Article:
However, there’s not much good news for dog owners expecting to see their male dogs calm down and settle after castration. That’s likely never going to happen any time soon because excitability and unruly behaviors are seldom driven by testosterone, explains Mat Ward, a Certificated Clinical Animal Behaviorist. On top of that, owners must consider that, despite the statistics appearing promising, neutering does not necessarily have total control over stopping sexually dimorphic behaviors.

But a New Study Says Neutering Won’t Likely Do Much to Stop Aggression.

Many people consider neutering their dogs because they feel that testosterone plays a role in aggression, but how true is that? For many years, and in many cases  still as of today, the advice to neuter a dog is given out by dog trainers and veterinarians when presented with an intact male dog showing signs of aggressive behavior.

Neutering therefore has been commonly recommended throughout the years and has been a strong selling point to solve aggression problems, but it’s not that easy to justify the common notion that neutering is a cure-all. So does neutering stop dog aggression?

Karen Overall in her book  Clinical behavioral medicine for small animals, talks about testosterone acting as a behavior modulator causing intact dogs to react more quickly, more intensely and for a longer period of time compared to neutered dogs. However, she also warns that when it comes to aggression, neutering a dog may lower the tendency to exhibit aggression towards other dogs (which can be hormonally driven); but there’s not enough data to show the effects neutering may have on other specific types of aggressive behaviors.

Indeed, in most cases, neutering won’t fix dog behavior problems such as territorial or fear-induced aggression,resource guarding or food aggression. This is likely because there are several other factors at play other than hormones when dogs behave aggressively such as the impact of the environment in which the dog is raised, the dog’s genetic makeup, the dog’s history, and so forth. However, it’s also true that testosterone has been known to affect anxiety behaviors; for instance, among humans men who fail to produce enough testosterone tend to be more likely to suffer from anxiety and depression and testosterone treatments tend to alleviate these.

Interestingly, for those looking for data, a study using a large sample of dogs conducted by Parvene Farhoody and M. Christine Zink, found strong correlations between neutering and aggression, with neutered dogs exhibiting high levels of fear, anxiety and excitability, regardless of when the dog was neutered. And this is quite impressive data, especially considering the increase in aggressive behaviors seen in the past years in our companion dogs and considering the fact that a large percentage of aggressive behavior in dogs stems from fear, which coincidentally correlates with the modern trend of neutering dogs.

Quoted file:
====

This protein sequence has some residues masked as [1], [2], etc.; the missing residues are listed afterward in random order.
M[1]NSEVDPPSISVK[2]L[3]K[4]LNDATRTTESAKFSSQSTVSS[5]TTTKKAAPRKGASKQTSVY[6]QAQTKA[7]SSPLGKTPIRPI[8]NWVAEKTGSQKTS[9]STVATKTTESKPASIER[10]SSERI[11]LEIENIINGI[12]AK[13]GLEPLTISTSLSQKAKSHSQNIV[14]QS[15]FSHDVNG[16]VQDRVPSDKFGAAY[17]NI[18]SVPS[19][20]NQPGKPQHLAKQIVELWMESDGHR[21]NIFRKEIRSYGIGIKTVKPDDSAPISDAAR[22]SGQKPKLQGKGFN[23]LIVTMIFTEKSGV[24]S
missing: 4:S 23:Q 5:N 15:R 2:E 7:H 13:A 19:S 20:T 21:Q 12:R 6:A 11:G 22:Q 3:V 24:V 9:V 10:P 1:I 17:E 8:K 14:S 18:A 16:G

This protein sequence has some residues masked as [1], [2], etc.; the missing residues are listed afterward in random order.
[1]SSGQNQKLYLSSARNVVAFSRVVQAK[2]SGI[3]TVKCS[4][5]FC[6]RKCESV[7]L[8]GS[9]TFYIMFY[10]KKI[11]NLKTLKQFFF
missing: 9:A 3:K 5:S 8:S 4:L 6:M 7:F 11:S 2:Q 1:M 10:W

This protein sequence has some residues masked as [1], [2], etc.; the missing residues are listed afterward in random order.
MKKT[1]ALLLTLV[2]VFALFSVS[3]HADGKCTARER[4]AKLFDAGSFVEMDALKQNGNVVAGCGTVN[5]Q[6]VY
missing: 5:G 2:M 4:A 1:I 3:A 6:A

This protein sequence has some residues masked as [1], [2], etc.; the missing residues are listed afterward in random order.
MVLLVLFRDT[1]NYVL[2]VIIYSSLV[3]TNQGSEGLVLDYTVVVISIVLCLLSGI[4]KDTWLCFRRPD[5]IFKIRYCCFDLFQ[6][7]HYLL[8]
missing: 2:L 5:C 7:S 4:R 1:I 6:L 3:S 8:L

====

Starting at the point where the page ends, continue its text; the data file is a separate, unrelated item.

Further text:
” Our data showed that the behavior of neutered dogs was significantly different from that of intact dogs in ways that contradict the prevailing view. Among the findings, neutered dogs were more aggressive, fearful, excitable, and less trainable than intact dogs. “~Parvene Farhoody & M. Christine Zink

References:

  •  Hopkins SG, Schubert TA, Hart BL. Castration of adult male dogs: effects on roaming, aggression, urine marking, and mounting. J Am Vet Med Assoc 1976;168:1108–1110.
  •  Overall KL. Clinical behavioral medicine for small animals. St Louis: Mosby Year Book Inc, 1997.
  • Cooley DM, Beranek BC, Schlittler DL, et al. Endogenous gonadal hormone exposure and bone sarcoma risk. Canc Epidemiol Biomark Prev 2002;11:1434-1440.
  • Howe LM, Slater MR, Boothe HW, et al. Long-term outcome of gonadectomy performed at an early age or traditional age in dogs. J Amer Vet Med Assoc 2001;218:217-221.
  • Pathirana IN et al (2012) Plasma insulin-like peptide 3 and testosterone concentrations in male dogs: changes with age and effects of cryptorchidism. Theriogenology77(3):550-557
  • Farhoody, P. Behavioral and Physical Effects of Spaying and Neutering Domestic Dogs. Smmary of findings detailed in Masters thesis submitted to and accepted by Hunter College in May 2010.
  • Hart, B. L., & Eckstein, R. A. (1997). The role of gonadal hormones in the occurrence of objectionable behaviours in dogs and cats. Applied Animal Behaviour Science, 52, 331-344.
  • Aggressive Behavior in Dogs: A Comprehensive Technical Manual for Professionals, James O’Heare, Dogwise Ebooks; 2 edition (April 17, 2014)

Photo Credits:

Flickr Creative Commons Renee , Roxie supports breast cancer awareness, CCBY2.0
Flick Creative Commons, Andrew Vargas I’ll flick you up if you login one more time! CCBY2.0